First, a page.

Beyond Thanksgiving

Every gift—of time, health, wealth, safety, knowledge, talent, skill, experience, opportunity, and freedom—demands something from you…

But this “demand” is no commandment and not some resentful duty.

Quite simply, this “demand” is the natural child of perspective:

… of the realization that your successes have far more to do with your privileged inheritance and good fortune than anything you’ve accomplished on your own initiative.

… of the realization that there are so many others who, through no fault of their own, are not equally blessed.

… of the realization that you can give only because you have the good fortune of having something to give.

… of the realization that we who have fared better in the lottery of life have a natural responsibility to those less fortunate.

… of the realization that the joy of receiving must be reinvested in the joy of giving.

… of the realization that it’s a privilege, not a burden, to share your time, treasure, and talents with others.

… and of the realization that you have so much more to be grateful for than to be proud of.

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13 thoughts on “Beyond Thanksgiving

  1. Frank, if I’m not being too forward ~ how are things going with your various health challenges? Should I ask? Yes? No? Yes, of course? No, how rude can you be?…. 🤯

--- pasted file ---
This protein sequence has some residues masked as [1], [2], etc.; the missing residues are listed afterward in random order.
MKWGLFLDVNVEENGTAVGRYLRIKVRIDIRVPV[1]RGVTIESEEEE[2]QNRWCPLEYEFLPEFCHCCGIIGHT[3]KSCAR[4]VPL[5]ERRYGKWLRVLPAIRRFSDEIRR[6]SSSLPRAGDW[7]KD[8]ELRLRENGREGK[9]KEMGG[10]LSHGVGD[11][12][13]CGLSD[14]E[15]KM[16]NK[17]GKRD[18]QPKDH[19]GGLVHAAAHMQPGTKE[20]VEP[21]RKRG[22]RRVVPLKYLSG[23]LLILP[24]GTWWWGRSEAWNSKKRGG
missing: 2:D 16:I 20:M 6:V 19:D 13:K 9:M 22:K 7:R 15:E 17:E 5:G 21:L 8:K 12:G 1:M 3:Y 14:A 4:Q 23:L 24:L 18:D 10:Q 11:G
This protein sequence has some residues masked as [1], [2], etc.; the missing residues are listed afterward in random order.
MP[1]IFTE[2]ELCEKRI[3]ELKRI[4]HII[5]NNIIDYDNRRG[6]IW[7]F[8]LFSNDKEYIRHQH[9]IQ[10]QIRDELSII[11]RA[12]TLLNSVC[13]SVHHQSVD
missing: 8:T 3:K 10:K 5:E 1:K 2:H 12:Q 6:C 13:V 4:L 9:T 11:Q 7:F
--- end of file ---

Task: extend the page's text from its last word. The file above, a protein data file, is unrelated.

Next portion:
1. Not being too forward in the least, Ana. On the contrary, thanks for caring and thanks for asking. I am doing remarkably well, considering… thanks to the marvels of medical science, my team of medical professionals, and small circle of family and friends. Just how terminal I am remains to be seen, but in the meantime I’m doing my best not to waste any heartbeats.


  2. Wow, Frank. Your post today really hits home. I love this: “… of the realization that the joy of receiving must be reinvested in the joy of giving.”

    So very true. ❤️

  3. Words of wisdom … and ones that we ALL need to be reminded of from time to time. Thank you, Frank, for your insight and for this very timely reminder.

  4. You’ve hit the target, Frank. For the past several years I’ve been saying that those of us born into the leading edge of Baby Boom life in this country had the good fortune to exist in the safest and most prosperous place in the most privileged moment in world history. This is not an exaggeration.

    I obtained a good public high school education and went to a college where my tuition was slightly less than $100 per quarter — less than $300 per year! At Northwestern, my grad school education was essentially free, but for the work I did as a teaching assistant, a research assistant, a relatively well paid clinically psychology internship, and a fellowship.

    For those of us who were white, had parents who were in the working class, and were born healthy with decent brains, everything was possible. I have tried to pay it forward, as have old high school friends who, with me, established a college scholarship for underprivileged students at our much changed school. It was a responsibility but also very fulfilling.

    Those who belong to a different historical moment and will live well beyond me, now must contend with climate change, political unrest, and substance abuse my peers knew nothing about. I hope they meet the challenge of their time.

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